The virtual game, Second Life, allows the players to enter a second, virtual life, over the Net. And there was a news report a few years ago that young people in Japan were giving up on dating and sex. While the ultimate reasons for that are sociological and largely outside the effect of technology, one expression of this was that a high percentage of young Japanese men in their twenties and thirties were more inclined to pursue a relationship with a virtual 'girlfriend' than a real, human woman.

The Congress is based on the novel, The Futurological Congress, by the Polish SF author, Stanislaw Lem. This was first published in Poland in 1971, and in English translation in Britain in 1975. As with many movies, the book is very different from the film. In Lem's novel, the hero is male, Ijon Tichy, a cosmonaut. The Congress he attends is an academic congress of futurologists in Costa Rica, not the USA. The attendees are caught in a terrorist attack, as in the film, and Tichy, like Wright, suffers from the incurable effects of hallucinogenic drugs.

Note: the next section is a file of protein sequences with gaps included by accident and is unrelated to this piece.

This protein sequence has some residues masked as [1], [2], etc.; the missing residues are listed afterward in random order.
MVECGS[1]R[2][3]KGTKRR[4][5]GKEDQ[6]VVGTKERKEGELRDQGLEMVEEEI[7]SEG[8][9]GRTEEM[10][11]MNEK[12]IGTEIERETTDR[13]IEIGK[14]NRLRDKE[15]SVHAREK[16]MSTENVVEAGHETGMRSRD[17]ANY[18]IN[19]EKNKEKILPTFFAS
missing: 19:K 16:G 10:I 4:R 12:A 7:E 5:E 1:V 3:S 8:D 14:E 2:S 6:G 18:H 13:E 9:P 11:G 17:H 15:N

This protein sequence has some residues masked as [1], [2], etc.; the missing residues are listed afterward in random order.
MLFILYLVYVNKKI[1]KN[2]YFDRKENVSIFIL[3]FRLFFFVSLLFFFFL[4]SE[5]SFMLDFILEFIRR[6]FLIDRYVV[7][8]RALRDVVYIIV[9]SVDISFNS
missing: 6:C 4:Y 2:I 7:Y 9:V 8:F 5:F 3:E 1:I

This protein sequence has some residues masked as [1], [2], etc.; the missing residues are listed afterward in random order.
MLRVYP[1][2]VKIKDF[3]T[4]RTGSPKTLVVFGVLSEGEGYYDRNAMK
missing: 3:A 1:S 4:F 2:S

Like Wright in The Congress, he is frozen, to awaken in a reality, which purports to be technological utopia, but where hallucinatory drugs and psycho-chemicals mask the grim reality. Like the world of The Congress, it's a society in terminal decline; a decaying urban wasteland, whose destitute inhabitants wear rags, and live in burned out buildings under the conviction they are luxuriously apparelled and housed in vast, opulent palaces. It is a world, which has only decades to live before it is finally extinguished, or at least, the future New York into which Tichy has awakened.